15 Aug, 12 | by BMJ
Things that are natural must be safe—this fallacy is deeply ingrained in our minds; it almost seems that, as human beings, we are hard-wired to believe this myth. An entire industry has developed around this claim: from toothpaste to wine, from dog-food to hand-cream, products are deemed to be better if they carry the label “natural.” One sector which clearly thrives on this fallacy is alternative medicine (AM).
Much of the popularity of AM can be explained through our attraction to all things natural; according to its proponents, AM is natural; and, by definition, this means that it is devoid of risks—not like those nasty, synthetic, chemical prescription drugs, which are a major cause of mortality! This false logic convinces not just patients and consumers, it also seems to have bowled over large sections of the popular press and many politicians. Despite its popularity, the notion is obviously wrong and seriously misleading.
The first thing which any critical thinker must notice is the disarmingly simple fact that by no means all types of AM are natural. What, for instance, would be natural about an acupuncturist sticking needles into patients, a chiropractor forcing vertebral joints beyond the physiological range of motion, a homeopath endlessly diluting his remedies, or a colonic irrigationist pushing a tube “where the sun don’t shine.” The closer we look, the more we realise that, in AM, natural is little more than a false label which might be good for PR, but which frequently does not coincide with reality.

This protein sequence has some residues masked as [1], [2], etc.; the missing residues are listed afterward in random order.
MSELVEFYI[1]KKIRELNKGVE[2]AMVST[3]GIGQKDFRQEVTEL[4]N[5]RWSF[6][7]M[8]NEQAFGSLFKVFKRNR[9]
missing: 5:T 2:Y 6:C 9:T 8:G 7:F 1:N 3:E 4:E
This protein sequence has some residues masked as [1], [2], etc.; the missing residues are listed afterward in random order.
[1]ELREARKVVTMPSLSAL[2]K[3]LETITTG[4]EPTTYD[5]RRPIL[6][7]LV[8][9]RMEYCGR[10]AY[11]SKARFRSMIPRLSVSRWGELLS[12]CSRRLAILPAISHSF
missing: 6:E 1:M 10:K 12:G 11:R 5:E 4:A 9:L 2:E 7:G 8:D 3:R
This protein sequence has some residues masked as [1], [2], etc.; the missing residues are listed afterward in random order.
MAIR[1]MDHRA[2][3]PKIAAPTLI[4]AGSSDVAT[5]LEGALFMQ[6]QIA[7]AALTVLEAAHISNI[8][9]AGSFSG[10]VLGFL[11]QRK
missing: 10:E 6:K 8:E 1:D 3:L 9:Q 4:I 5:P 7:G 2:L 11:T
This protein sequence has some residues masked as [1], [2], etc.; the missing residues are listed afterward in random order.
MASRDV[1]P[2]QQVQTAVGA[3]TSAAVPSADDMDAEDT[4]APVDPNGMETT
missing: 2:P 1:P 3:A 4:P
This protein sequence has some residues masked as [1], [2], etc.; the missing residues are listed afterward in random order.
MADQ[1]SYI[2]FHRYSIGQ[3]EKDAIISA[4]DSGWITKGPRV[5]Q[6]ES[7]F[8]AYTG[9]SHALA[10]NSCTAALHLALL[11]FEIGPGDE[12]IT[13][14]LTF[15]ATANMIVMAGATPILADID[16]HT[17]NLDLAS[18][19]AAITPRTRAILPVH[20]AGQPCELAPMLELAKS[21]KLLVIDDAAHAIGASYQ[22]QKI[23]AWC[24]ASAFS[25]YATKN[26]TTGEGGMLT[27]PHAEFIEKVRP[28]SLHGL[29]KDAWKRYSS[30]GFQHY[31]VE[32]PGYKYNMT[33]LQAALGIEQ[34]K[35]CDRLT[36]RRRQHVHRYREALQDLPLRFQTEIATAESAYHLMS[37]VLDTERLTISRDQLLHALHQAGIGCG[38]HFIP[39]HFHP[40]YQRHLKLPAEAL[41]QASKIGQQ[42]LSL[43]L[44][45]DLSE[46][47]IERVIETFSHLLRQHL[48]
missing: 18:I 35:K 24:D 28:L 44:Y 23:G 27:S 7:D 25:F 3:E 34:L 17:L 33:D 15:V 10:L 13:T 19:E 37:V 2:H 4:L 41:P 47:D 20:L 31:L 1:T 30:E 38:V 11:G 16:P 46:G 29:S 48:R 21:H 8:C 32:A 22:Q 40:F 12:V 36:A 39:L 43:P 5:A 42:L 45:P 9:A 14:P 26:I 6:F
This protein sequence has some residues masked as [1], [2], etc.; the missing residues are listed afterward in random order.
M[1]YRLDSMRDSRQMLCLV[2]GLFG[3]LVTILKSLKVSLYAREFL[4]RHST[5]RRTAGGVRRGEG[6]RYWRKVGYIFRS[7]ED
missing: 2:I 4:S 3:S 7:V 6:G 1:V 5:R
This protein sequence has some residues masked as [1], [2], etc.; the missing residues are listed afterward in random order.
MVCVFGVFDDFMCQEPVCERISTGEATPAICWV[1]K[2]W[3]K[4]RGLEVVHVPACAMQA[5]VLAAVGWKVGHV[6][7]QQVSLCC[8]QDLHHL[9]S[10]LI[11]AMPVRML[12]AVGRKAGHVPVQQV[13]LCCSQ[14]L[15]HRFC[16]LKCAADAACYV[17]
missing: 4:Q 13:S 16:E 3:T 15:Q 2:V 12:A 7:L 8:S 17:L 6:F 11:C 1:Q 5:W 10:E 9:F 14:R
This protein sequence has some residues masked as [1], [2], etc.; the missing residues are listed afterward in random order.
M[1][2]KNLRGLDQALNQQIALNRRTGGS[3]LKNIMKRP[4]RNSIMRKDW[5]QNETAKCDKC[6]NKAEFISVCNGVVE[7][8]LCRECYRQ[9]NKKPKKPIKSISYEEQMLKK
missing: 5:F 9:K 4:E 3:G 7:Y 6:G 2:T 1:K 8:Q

The next thing we cannot fail to observe is the indisputable fact that an entirely risk-free therapy does not exist—and this, of course, applies also to those forms of AM which have the reputation of being entirely safe. Homeopathic remedies, for instance, are usually as devoid of active molecules as they are of direct adverse effects. But this does not mean that homeopathy cannot do any harm! In fact, any ineffective treatment that is used for serious conditions will inevitably cause substantial harm, if it replaces effective therapies.
Other forms of AM have been associated with considerable direct risks. Chiropractic manipulations, for instance, have been linked to numerous serious complications such as stroke and death.
Similarly, herbal remedies can cause adverse effects through the toxicity of their ingredients or through interactions with synthetic drugs. Colonic irrigation has led to electrolyte-depletion and gut perforation. Aromatherapy may cause allergic reactions, etc, etc.
But, on the whole, AM is relatively safe, ie it causes less problems than conventional treatments, enthusiasts would insist. This argument may well be true but, if employed to promote AM, it is nevertheless misleading. Firstly, we need to point out that, in AM, the post-marketing surveillance systems of conventional medicine do not exist. It is therefore conceivable, perhaps even likely that adverse-effects of AM are simply not being picked up. In this case, our impression of AM’s relative safety would not be entirely correct. Secondly, we should remind ourselves that the value of a treatment is not determined just by its safety; there are many safe yet useless interventions as well as harmful yet useful therapies. The worth of any given treatment is determined by the question whether it generates more good than harm. If a treatment is ineffective, even the smallest risk might tilt the risk-benefit balance into the negative. If another treatment is burdened with serious adverse-effects but its actions could save a life, it might still be highly useful.
The conclusion from all this could not be simpler: the assumption that “natural” equals “safe” is wrong. In the realm of AM, it is widely used for promotional purposes—and that is wrong too, so much so that it can endanger the health of those who fall for this fallacy.
Edzard Ernst is emeritus professor of complementary medicine at the Peninsula Medical School, Exeter.